Latest budget still includes expanded eligibility for prison medical release
Current law dictating the medical release of old or sick incarcerated people is very narrow: they must be so sick that they’re likely to die within six months, have a condition that makes them “permanently and totally disabled,” or be at least 65 years old and have chronic, debilitating diseases related to aging.
Provisions on Page 436 of the 611-page budget would modestly expand those criteria, allowing terminally ill people within nine months of death, as well as 55-year-olds who suffer from a disease that makes them medically incapacitated, to be considered for medical release by the state’s Post-Release Supervision and Parole Commission.
Those who meet the criteria must also be so incapacitated that they “pose no or low risk to public safety” in order to qualify for medical release.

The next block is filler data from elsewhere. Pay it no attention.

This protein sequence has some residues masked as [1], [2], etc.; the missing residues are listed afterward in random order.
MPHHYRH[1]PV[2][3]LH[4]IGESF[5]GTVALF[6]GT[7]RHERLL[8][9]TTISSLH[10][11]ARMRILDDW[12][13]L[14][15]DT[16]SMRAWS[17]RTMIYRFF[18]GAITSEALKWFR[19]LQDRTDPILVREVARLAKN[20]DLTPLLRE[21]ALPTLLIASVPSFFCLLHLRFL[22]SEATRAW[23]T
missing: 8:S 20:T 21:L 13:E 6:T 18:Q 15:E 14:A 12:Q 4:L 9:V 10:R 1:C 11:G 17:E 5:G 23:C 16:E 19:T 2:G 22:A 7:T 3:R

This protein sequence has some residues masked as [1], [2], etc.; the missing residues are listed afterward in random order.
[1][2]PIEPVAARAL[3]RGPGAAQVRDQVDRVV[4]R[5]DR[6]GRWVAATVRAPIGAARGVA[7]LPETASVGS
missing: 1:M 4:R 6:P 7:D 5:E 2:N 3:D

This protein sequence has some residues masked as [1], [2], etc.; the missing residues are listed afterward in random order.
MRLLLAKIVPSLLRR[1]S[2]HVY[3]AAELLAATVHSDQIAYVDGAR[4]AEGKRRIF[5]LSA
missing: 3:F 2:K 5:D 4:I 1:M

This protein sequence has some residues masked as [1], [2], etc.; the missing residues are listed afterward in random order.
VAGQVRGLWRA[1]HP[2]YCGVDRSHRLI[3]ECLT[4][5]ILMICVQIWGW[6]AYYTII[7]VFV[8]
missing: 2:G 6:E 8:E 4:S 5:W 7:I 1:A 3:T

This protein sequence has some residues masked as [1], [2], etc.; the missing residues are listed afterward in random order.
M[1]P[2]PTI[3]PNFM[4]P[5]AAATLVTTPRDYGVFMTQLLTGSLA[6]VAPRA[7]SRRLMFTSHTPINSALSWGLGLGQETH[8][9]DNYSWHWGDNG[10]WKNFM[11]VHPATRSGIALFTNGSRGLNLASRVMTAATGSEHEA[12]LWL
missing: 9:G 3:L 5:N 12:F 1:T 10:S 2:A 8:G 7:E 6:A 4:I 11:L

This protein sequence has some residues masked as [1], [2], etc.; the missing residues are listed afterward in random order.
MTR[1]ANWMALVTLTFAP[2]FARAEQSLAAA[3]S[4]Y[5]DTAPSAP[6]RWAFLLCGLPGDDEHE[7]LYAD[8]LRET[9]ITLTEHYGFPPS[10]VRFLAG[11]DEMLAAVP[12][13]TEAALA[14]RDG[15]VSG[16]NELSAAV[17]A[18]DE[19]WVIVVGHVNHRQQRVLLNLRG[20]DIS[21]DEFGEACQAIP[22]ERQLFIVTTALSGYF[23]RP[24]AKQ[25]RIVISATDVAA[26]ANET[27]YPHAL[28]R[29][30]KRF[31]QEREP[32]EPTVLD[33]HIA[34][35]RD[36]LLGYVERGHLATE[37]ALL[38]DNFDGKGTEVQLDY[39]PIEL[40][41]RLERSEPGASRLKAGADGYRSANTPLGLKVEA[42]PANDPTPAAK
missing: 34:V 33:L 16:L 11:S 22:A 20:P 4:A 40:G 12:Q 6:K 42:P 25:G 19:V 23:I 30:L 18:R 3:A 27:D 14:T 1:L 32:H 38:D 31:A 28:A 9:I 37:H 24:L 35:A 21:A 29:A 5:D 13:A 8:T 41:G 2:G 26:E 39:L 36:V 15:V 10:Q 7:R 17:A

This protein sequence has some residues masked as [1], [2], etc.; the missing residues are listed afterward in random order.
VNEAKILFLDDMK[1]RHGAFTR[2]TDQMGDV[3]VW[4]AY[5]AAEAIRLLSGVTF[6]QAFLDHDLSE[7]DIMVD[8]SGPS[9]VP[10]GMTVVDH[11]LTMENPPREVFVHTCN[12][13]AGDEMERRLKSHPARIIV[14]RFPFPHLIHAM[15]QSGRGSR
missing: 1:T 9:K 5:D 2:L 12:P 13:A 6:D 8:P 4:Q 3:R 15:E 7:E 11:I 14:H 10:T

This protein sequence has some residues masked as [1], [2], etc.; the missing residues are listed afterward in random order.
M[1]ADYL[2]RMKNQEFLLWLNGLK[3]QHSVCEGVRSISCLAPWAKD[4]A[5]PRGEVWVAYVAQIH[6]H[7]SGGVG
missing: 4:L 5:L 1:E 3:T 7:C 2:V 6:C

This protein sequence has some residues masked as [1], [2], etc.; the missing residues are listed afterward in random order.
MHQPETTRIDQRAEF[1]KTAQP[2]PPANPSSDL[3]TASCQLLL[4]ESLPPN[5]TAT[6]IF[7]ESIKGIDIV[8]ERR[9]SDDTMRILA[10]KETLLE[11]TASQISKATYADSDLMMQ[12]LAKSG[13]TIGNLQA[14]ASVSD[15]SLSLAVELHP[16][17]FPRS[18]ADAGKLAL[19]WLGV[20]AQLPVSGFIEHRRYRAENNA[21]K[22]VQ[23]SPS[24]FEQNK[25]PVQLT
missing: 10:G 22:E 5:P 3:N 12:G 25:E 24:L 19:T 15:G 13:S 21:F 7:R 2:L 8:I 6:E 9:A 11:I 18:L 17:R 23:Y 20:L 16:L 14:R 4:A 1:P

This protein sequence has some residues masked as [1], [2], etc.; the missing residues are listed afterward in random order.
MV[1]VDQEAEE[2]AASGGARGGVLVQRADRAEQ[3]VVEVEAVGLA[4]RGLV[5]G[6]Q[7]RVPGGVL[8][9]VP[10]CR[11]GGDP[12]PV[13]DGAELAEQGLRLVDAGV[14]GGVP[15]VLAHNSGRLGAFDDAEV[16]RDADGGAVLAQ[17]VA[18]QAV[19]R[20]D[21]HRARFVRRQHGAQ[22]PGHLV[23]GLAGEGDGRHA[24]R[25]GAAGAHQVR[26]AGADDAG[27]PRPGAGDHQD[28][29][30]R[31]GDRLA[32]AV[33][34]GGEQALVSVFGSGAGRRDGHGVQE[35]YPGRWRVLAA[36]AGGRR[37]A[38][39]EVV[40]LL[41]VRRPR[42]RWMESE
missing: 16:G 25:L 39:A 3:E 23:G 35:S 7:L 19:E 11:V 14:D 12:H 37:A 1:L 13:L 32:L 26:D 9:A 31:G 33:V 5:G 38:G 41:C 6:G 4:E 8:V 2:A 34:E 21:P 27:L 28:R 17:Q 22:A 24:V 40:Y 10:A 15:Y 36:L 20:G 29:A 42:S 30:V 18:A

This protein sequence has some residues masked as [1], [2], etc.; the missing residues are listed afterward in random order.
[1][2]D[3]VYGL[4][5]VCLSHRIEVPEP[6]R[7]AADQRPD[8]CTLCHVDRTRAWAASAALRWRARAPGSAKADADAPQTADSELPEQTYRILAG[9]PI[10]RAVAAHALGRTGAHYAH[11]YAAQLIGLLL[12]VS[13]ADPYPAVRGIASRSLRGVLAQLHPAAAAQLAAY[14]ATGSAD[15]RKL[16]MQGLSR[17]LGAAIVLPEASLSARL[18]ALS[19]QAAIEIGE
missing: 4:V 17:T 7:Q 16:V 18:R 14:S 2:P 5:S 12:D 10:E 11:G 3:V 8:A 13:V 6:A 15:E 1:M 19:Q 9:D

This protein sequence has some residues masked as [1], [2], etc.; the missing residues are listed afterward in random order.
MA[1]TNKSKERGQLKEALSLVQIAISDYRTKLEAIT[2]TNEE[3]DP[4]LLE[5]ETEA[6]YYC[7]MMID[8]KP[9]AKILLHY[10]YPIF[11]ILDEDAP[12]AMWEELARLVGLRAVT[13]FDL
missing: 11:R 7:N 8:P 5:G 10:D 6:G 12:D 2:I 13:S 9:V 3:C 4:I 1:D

Those who are released from prison under medical release are not simply sent home. They are still subject to state supervision until when their sentence would have expired had they remained incarcerated.
Like much of the country, North Carolina’s prison population is growing older as those given long sentences in previous decades remain behind bars. Incarcerated people’s medical needs tend to get more complex as they grow older — which makes it more costly for the prison system to care for them.